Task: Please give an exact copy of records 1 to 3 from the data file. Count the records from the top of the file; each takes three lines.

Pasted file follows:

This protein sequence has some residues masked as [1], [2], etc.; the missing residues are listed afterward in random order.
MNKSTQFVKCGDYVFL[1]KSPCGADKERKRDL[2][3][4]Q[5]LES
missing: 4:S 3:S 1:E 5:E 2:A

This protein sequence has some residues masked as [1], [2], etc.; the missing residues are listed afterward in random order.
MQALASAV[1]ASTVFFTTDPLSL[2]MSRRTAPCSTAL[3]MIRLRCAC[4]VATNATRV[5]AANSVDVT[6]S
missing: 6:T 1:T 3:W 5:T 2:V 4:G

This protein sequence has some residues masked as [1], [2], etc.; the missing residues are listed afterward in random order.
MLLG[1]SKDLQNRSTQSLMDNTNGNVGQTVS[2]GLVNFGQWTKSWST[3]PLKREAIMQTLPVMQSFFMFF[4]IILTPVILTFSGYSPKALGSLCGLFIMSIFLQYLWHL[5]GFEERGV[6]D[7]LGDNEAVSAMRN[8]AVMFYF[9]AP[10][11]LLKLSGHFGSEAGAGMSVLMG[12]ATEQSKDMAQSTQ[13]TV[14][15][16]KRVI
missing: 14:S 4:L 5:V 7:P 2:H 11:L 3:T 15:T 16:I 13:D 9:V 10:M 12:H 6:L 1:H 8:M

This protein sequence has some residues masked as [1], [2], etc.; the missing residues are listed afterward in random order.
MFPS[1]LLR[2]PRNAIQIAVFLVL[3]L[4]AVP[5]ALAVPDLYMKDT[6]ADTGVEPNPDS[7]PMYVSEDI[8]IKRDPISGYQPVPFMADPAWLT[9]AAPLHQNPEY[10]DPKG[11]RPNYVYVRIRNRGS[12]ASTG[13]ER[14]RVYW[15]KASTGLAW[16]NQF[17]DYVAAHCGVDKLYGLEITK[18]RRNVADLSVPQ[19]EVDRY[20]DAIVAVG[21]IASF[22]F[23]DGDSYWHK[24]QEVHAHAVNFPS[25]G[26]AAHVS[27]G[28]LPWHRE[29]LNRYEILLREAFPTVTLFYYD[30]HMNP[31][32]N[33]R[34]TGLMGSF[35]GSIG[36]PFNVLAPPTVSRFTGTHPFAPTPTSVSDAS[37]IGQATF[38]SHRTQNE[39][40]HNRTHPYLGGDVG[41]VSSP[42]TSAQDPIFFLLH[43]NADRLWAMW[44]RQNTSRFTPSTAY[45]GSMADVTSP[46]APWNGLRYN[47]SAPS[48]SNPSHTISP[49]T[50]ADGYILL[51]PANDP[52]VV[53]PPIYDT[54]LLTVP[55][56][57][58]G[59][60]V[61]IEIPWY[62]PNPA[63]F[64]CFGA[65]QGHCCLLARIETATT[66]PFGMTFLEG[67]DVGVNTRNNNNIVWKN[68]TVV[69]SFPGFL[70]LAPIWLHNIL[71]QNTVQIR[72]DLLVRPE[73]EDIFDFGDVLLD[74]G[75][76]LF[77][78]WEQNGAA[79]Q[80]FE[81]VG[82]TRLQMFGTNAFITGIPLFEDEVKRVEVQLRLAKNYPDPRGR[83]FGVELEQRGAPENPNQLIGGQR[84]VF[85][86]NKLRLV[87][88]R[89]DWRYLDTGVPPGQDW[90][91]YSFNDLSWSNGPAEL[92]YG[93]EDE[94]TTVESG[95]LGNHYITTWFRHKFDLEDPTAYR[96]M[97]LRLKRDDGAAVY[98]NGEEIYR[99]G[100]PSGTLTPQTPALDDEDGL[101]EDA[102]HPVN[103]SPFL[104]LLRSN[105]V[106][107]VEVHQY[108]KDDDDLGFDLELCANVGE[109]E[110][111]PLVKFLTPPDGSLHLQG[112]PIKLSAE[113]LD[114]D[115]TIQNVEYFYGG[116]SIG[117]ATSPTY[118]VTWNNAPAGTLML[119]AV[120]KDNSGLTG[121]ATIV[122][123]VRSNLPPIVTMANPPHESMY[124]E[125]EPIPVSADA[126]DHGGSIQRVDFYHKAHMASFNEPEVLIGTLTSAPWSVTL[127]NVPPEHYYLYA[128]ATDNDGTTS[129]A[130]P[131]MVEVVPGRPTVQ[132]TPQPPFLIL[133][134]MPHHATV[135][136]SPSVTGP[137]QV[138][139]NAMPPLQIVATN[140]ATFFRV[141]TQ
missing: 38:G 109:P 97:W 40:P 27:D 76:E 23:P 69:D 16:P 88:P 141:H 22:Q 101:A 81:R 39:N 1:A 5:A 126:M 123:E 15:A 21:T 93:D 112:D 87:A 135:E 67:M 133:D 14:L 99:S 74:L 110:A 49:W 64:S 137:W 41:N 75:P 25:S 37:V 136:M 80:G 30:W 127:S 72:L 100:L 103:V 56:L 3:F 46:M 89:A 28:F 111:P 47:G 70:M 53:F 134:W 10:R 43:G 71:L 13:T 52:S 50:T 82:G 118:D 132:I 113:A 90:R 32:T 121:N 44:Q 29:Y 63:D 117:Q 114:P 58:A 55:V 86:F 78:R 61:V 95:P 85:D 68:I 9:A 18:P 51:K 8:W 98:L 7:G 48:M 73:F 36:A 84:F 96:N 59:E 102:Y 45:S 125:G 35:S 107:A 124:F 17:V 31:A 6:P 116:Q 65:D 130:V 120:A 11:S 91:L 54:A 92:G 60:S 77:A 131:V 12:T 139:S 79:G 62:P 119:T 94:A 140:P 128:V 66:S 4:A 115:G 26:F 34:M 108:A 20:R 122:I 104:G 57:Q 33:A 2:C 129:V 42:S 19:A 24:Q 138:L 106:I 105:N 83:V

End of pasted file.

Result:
This protein sequence has some residues masked as [1], [2], etc.; the missing residues are listed afterward in random order.
MNKSTQFVKCGDYVFL[1]KSPCGADKERKRDL[2][3][4]Q[5]LES
missing: 4:S 3:S 1:E 5:E 2:A

This protein sequence has some residues masked as [1], [2], etc.; the missing residues are listed afterward in random order.
MQALASAV[1]ASTVFFTTDPLSL[2]MSRRTAPCSTAL[3]MIRLRCAC[4]VATNATRV[5]AANSVDVT[6]S
missing: 6:T 1:T 3:W 5:T 2:V 4:G

This protein sequence has some residues masked as [1], [2], etc.; the missing residues are listed afterward in random order.
MLLG[1]SKDLQNRSTQSLMDNTNGNVGQTVS[2]GLVNFGQWTKSWST[3]PLKREAIMQTLPVMQSFFMFF[4]IILTPVILTFSGYSPKALGSLCGLFIMSIFLQYLWHL[5]GFEERGV[6]D[7]LGDNEAVSAMRN[8]AVMFYF[9]AP[10][11]LLKLSGHFGSEAGAGMSVLMG[12]ATEQSKDMAQSTQ[13]TV[14][15][16]KRVI
missing: 14:S 4:L 5:V 7:P 2:H 11:L 3:T 15:T 16:I 13:D 9:V 10:M 12:H 6:L 1:H 8:M